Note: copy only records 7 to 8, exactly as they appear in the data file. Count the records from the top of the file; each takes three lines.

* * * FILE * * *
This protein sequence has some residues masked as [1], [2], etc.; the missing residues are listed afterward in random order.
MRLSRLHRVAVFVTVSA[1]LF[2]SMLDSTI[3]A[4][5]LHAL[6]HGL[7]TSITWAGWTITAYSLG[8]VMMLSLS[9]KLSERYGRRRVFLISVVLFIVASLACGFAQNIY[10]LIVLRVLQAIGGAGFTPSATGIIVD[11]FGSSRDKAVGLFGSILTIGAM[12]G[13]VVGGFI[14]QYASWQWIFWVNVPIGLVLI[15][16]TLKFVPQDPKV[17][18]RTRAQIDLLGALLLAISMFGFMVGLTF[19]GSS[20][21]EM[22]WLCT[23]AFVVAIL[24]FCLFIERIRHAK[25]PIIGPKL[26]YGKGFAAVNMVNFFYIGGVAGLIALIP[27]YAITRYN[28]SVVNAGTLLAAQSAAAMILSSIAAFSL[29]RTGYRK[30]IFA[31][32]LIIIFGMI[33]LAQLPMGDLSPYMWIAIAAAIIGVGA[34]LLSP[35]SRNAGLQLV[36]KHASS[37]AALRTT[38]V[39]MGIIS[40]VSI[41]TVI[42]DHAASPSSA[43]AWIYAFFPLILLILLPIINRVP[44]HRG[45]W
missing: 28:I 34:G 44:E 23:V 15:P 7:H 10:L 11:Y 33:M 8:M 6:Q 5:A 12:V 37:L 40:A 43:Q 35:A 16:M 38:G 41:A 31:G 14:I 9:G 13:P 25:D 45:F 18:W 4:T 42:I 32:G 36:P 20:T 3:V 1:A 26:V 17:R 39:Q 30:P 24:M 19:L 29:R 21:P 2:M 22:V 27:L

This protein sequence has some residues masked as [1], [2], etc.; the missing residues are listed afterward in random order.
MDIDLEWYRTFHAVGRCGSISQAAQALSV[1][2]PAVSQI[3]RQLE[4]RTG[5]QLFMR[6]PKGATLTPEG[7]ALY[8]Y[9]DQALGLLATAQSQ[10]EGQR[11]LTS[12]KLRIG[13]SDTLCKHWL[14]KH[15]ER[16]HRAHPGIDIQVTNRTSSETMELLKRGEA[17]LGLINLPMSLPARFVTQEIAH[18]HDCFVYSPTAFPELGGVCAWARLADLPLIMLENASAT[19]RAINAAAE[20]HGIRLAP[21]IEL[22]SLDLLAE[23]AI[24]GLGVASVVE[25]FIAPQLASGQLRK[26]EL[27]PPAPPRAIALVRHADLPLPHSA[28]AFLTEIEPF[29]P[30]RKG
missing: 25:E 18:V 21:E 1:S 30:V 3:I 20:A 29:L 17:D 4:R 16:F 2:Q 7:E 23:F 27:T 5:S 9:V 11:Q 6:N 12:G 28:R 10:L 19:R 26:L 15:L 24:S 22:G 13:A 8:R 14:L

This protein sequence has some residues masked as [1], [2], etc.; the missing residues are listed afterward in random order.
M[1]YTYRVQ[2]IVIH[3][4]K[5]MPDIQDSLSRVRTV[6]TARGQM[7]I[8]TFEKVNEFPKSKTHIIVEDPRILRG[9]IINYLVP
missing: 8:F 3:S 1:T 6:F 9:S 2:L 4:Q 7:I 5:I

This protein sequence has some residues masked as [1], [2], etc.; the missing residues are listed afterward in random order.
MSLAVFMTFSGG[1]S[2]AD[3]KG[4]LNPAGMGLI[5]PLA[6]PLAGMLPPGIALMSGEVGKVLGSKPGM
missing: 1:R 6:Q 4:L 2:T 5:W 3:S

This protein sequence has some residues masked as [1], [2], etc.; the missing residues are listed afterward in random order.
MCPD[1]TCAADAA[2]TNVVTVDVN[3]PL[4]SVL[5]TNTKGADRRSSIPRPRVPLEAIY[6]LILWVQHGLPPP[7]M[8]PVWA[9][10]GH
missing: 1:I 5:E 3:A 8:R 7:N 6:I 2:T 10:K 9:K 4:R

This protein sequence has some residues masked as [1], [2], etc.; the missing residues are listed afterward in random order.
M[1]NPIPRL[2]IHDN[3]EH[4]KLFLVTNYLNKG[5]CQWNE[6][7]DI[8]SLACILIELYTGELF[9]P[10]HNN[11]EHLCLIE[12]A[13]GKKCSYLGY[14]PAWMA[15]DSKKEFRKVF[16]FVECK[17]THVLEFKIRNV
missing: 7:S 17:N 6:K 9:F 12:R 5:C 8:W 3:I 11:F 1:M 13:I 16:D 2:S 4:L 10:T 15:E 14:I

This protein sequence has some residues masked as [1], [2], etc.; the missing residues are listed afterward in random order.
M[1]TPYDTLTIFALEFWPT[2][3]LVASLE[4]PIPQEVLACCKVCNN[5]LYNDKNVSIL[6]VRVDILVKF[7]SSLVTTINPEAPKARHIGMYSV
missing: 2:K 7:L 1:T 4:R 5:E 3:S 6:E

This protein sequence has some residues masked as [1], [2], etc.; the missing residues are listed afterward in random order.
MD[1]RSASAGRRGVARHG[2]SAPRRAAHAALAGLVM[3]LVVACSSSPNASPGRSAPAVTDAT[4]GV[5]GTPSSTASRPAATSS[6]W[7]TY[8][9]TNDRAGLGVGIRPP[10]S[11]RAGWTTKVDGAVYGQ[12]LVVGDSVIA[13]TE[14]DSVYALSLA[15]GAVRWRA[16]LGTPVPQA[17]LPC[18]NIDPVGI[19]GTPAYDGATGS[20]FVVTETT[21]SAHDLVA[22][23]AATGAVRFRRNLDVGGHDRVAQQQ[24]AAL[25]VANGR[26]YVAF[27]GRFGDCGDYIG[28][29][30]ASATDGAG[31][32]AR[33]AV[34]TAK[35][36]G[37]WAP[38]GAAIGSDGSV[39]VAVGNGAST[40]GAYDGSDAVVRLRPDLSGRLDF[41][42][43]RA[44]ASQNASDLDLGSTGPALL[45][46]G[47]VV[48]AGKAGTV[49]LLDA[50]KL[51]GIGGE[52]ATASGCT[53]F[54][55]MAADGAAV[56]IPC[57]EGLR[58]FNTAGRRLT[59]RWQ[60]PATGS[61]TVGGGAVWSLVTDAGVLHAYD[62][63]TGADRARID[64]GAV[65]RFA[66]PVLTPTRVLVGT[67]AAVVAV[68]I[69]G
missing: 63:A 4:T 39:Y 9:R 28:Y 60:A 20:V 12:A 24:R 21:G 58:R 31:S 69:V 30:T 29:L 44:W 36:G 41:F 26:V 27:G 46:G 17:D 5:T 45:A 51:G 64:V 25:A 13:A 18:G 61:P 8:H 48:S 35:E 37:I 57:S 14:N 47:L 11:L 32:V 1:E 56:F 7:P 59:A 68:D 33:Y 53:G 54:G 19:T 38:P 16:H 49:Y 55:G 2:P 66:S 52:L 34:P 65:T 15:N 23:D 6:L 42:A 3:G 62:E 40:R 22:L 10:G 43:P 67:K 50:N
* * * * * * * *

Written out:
This protein sequence has some residues masked as [1], [2], etc.; the missing residues are listed afterward in random order.
M[1]TPYDTLTIFALEFWPT[2][3]LVASLE[4]PIPQEVLACCKVCNN[5]LYNDKNVSIL[6]VRVDILVKF[7]SSLVTTINPEAPKARHIGMYSV
missing: 2:K 7:L 1:T 4:R 5:E 3:S 6:E

This protein sequence has some residues masked as [1], [2], etc.; the missing residues are listed afterward in random order.
MD[1]RSASAGRRGVARHG[2]SAPRRAAHAALAGLVM[3]LVVACSSSPNASPGRSAPAVTDAT[4]GV[5]GTPSSTASRPAATSS[6]W[7]TY[8][9]TNDRAGLGVGIRPP[10]S[11]RAGWTTKVDGAVYGQ[12]LVVGDSVIA[13]TE[14]DSVYALSLA[15]GAVRWRA[16]LGTPVPQA[17]LPC[18]NIDPVGI[19]GTPAYDGATGS[20]FVVTETT[21]SAHDLVA[22][23]AATGAVRFRRNLDVGGHDRVAQQQ[24]AAL[25]VANGR[26]YVAF[27]GRFGDCGDYIG[28][29][30]ASATDGAG[31][32]AR[33]AV[34]TAK[35][36]G[37]WAP[38]GAAIGSDGSV[39]VAVGNGAST[40]GAYDGSDAVVRLRPDLSGRLDF[41][42][43]RA[44]ASQNASDLDLGSTGPALL[45][46]G[47]VV[48]AGKAGTV[49]LLDA[50]KL[51]GIGGE[52]ATASGCT[53]F[54][55]MAADGAAV[56]IPC[57]EGLR[58]FNTAGRRLT[59]RWQ[60]PATGS[61]TVGGGAVWSLVTDAGVLHAYD[62][63]TGADRARID[64]GAV[65]RFA[66]PVLTPTRVLVGT[67]AAVVAV[68]I[69]G
missing: 63:A 4:T 39:Y 9:R 28:Y 60:A 20:V 12:A 24:R 21:G 58:R 31:S 69:V 30:T 29:L 44:W 36:G 41:F 26:V 27:G 46:G 17:D 5:T 45:A 51:G 64:V 25:A 13:A 18:G 61:P 8:H 48:S 35:E 37:I 57:S 14:N 47:L 11:L 32:V 1:E 56:F 7:P 59:A 68:D 33:Y 53:G 54:G 19:T 38:P 16:H 49:Y 55:G 2:P 66:S 52:L 34:P 65:T 15:N 23:D 6:L 42:A 3:G 62:E 40:R 22:L 10:G 43:P 67:K 50:N